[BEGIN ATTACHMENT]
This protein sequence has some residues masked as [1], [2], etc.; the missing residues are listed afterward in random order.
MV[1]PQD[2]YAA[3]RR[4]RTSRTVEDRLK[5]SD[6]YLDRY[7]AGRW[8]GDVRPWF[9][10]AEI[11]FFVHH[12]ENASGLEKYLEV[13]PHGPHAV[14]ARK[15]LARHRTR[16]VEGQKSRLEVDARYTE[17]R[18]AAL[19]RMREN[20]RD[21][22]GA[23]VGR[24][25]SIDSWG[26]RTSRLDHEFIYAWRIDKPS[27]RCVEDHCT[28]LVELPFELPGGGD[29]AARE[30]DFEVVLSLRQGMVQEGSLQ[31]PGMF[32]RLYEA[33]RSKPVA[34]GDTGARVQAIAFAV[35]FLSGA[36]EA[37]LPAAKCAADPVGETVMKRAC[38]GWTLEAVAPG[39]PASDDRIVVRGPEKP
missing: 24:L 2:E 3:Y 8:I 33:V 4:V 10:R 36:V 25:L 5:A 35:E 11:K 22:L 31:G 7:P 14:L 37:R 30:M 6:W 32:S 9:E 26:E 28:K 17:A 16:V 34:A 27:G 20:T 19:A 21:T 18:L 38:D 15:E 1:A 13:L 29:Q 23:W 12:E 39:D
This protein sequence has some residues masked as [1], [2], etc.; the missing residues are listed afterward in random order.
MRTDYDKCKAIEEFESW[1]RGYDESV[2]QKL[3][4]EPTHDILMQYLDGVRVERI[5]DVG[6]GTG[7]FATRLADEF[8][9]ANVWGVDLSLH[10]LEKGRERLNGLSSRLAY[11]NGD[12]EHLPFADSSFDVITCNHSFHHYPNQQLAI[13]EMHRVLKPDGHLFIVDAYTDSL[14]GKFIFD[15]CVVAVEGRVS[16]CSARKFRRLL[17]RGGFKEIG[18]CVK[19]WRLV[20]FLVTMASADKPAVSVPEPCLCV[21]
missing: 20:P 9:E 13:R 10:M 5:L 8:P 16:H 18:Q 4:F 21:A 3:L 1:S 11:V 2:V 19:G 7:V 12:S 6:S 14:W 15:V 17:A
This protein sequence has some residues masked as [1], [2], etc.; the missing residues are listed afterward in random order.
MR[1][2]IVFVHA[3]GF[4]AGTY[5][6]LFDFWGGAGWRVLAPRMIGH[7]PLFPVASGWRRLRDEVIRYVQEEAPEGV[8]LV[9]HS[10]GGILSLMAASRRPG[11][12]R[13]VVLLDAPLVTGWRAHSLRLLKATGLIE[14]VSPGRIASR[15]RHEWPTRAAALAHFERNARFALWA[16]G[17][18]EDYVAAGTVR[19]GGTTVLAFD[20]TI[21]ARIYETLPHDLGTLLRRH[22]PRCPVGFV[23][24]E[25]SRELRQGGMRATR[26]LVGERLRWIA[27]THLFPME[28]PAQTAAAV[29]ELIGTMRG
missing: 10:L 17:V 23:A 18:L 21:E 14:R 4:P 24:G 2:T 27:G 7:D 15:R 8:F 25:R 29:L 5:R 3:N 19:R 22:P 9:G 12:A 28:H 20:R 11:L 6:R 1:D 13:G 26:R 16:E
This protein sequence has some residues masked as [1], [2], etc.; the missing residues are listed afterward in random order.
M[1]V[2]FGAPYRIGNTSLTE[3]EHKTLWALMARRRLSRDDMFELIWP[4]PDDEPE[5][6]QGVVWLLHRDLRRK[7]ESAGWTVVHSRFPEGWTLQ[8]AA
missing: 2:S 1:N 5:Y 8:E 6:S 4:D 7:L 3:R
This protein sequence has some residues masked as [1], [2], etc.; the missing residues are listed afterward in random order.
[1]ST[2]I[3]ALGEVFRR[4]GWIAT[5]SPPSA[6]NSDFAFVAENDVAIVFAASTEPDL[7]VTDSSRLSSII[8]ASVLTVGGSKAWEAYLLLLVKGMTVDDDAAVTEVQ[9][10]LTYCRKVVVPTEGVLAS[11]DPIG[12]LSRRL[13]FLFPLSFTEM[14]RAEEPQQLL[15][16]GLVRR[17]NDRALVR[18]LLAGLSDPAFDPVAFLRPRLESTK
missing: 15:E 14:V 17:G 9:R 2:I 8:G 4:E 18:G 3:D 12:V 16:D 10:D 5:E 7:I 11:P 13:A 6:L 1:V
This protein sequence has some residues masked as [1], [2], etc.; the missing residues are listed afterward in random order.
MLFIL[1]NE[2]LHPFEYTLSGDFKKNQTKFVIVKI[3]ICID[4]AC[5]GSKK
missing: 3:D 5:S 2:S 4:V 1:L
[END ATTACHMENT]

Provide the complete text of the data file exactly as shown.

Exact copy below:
This protein sequence has some residues masked as [1], [2], etc.; the missing residues are listed afterward in random order.
MV[1]PQD[2]YAA[3]RR[4]RTSRTVEDRLK[5]SD[6]YLDRY[7]AGRW[8]GDVRPWF[9][10]AEI[11]FFVHH[12]ENASGLEKYLEV[13]PHGPHAV[14]ARK[15]LARHRTR[16]VEGQKSRLEVDARYTE[17]R[18]AAL[19]RMREN[20]RD[21][22]GA[23]VGR[24][25]SIDSWG[26]RTSRLDHEFIYAWRIDKPS[27]RCVEDHCT[28]LVELPFELPGGGD[29]AARE[30]DFEVVLSLRQGMVQEGSLQ[31]PGMF[32]RLYEA[33]RSKPVA[34]GDTGARVQAIAFAV[35]FLSGA[36]EA[37]LPAAKCAADPVGETVMKRAC[38]GWTLEAVAPG[39]PASDDRIVVRGPEKP
missing: 24:L 2:E 3:Y 8:I 33:V 4:V 10:R 36:V 25:L 5:A 35:E 11:K 22:L 31:G 7:P 14:L 37:R 30:M 6:W 32:S 9:E 26:E 28:K 17:A 16:V 34:A 27:G 20:T 19:A 21:T 18:L 38:D 15:E 1:A 13:L 29:Q 23:W 12:E 39:D
This protein sequence has some residues masked as [1], [2], etc.; the missing residues are listed afterward in random order.
MRTDYDKCKAIEEFESW[1]RGYDESV[2]QKL[3][4]EPTHDILMQYLDGVRVERI[5]DVG[6]GTG[7]FATRLADEF[8][9]ANVWGVDLSLH[10]LEKGRERLNGLSSRLAY[11]NGD[12]EHLPFADSSFDVITCNHSFHHYPNQQLAI[13]EMHRVLKPDGHLFIVDAYTDSL[14]GKFIFD[15]CVVAVEGRVS[16]CSARKFRRLL[17]RGGFKEIG[18]CVK[19]WRLV[20]FLVTMASADKPAVSVPEPCLCV[21]
missing: 20:P 9:E 13:R 10:M 5:L 8:P 16:H 18:Q 4:F 21:A 3:L 1:S 11:V 2:V 19:G 7:V 12:S 6:S 14:W 15:V 17:A
This protein sequence has some residues masked as [1], [2], etc.; the missing residues are listed afterward in random order.
MR[1][2]IVFVHA[3]GF[4]AGTY[5][6]LFDFWGGAGWRVLAPRMIGH[7]PLFPVASGWRRLRDEVIRYVQEEAPEGV[8]LV[9]HS[10]GGILSLMAASRRPG[11][12]R[13]VVLLDAPLVTGWRAHSLRLLKATGLIE[14]VSPGRIASR[15]RHEWPTRAAALAHFERNARFALWA[16]G[17][18]EDYVAAGTVR[19]GGTTVLAFD[20]TI[21]ARIYETLPHDLGTLLRRH[22]PRCPVGFV[23][24]E[25]SRELRQGGMRATR[26]LVGERLRWIA[27]THLFPME[28]PAQTAAAV[29]ELIGTMRG
missing: 10:L 17:V 23:A 18:L 21:E 14:R 4:P 24:G 2:T 27:G 7:D 15:R 8:F 25:R 29:L 5:R 3:N 19:R 22:P 9:G 12:A 28:H 20:R 11:L 6:R 1:D 13:G 26:R 16:E
This protein sequence has some residues masked as [1], [2], etc.; the missing residues are listed afterward in random order.
M[1]V[2]FGAPYRIGNTSLTE[3]EHKTLWALMARRRLSRDDMFELIWP[4]PDDEPE[5][6]QGVVWLLHRDLRRK[7]ESAGWTVVHSRFPEGWTLQ[8]AA
missing: 2:S 1:N 5:Y 8:E 6:S 4:D 7:L 3:R
This protein sequence has some residues masked as [1], [2], etc.; the missing residues are listed afterward in random order.
[1]ST[2]I[3]ALGEVFRR[4]GWIAT[5]SPPSA[6]NSDFAFVAENDVAIVFAASTEPDL[7]VTDSSRLSSII[8]ASVLTVGGSKAWEAYLLLLVKGMTVDDDAAVTEVQ[9][10]LTYCRKVVVPTEGVLAS[11]DPIG[12]LSRRL[13]FLFPLSFTEM[14]RAEEPQQLL[15][16]GLVRR[17]NDRALVR[18]LLAGLSDPAFDPVAFLRPRLESTK
missing: 15:E 14:V 17:G 9:R 2:I 8:G 4:E 18:G 3:D 12:V 16:D 10:D 5:E 7:I 11:P 13:A 6:L 1:V
This protein sequence has some residues masked as [1], [2], etc.; the missing residues are listed afterward in random order.
MLFIL[1]NE[2]LHPFEYTLSGDFKKNQTKFVIVKI[3]ICID[4]AC[5]GSKK
missing: 3:D 5:S 2:S 4:V 1:L